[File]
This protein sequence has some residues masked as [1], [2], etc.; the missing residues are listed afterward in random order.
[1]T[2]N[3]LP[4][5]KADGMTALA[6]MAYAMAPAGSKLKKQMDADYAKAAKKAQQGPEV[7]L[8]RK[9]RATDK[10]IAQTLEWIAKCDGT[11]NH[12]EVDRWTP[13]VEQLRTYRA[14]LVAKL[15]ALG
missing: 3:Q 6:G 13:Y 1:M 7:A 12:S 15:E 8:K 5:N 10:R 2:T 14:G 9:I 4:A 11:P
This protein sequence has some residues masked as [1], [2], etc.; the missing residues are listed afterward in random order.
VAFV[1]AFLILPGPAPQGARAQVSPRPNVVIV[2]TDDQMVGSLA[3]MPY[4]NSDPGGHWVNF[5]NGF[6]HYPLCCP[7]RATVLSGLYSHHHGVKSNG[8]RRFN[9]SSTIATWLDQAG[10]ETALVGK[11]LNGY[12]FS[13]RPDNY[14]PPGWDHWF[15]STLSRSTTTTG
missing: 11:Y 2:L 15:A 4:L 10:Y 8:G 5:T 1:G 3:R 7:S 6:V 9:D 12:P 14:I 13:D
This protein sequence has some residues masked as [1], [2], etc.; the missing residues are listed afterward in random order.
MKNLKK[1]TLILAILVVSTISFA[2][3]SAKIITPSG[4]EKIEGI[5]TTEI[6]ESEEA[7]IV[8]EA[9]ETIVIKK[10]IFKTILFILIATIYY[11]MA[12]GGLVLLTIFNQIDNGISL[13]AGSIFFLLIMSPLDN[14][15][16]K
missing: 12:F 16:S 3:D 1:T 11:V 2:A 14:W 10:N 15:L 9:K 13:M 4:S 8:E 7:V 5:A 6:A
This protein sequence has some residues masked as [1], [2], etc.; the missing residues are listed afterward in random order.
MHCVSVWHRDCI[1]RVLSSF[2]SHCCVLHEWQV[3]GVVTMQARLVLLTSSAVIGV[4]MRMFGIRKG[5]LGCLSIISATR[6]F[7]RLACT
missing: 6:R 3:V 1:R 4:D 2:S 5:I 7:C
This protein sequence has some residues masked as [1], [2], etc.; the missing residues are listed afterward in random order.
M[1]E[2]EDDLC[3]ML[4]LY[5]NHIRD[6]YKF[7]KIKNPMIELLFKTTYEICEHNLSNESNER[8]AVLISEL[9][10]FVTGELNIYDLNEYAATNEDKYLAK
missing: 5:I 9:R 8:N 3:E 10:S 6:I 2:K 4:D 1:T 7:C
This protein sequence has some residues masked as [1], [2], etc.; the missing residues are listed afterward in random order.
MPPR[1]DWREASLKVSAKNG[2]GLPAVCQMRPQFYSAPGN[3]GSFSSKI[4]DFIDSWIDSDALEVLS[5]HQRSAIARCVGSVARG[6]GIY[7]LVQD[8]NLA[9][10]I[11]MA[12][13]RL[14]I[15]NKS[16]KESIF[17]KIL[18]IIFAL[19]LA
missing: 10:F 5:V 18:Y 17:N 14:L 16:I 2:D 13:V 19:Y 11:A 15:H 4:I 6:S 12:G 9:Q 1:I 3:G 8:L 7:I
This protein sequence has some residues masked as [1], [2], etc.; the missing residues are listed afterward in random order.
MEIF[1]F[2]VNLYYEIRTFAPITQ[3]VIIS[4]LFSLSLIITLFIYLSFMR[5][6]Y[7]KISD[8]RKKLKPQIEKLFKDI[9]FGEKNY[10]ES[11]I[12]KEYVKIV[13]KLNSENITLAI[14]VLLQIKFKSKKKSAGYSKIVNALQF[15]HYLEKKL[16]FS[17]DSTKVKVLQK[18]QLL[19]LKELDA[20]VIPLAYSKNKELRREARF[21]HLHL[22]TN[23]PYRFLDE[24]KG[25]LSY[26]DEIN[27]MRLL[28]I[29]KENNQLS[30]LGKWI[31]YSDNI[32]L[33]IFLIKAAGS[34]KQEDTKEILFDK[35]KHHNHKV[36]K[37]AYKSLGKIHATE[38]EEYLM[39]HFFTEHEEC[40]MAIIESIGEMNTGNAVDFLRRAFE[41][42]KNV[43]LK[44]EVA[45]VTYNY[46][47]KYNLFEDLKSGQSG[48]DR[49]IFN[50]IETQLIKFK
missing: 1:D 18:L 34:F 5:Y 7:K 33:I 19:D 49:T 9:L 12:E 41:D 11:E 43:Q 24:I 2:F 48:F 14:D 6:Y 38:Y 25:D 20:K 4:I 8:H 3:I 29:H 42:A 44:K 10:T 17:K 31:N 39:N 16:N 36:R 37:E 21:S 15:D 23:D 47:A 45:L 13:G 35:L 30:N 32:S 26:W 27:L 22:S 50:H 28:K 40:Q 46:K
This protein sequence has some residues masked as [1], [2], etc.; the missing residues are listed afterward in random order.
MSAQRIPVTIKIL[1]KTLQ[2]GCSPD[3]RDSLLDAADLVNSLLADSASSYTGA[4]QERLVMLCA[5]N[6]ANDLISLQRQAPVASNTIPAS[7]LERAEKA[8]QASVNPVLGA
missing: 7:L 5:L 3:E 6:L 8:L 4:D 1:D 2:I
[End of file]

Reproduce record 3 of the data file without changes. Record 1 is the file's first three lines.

This protein sequence has some residues masked as [1], [2], etc.; the missing residues are listed afterward in random order.
MKNLKK[1]TLILAILVVSTISFA[2][3]SAKIITPSG[4]EKIEGI[5]TTEI[6]ESEEA[7]IV[8]EA[9]ETIVIKK[10]IFKTILFILIATIYY[11]MA[12]GGLVLLTIFNQIDNGISL[13]AGSIFFLLIMSPLDN[14][15][16]K
missing: 12:F 16:S 3:D 1:T 11:V 2:A 14:W 10:N 15:L 9:K 13:M 4:S 8:E 7:V 5:A 6:A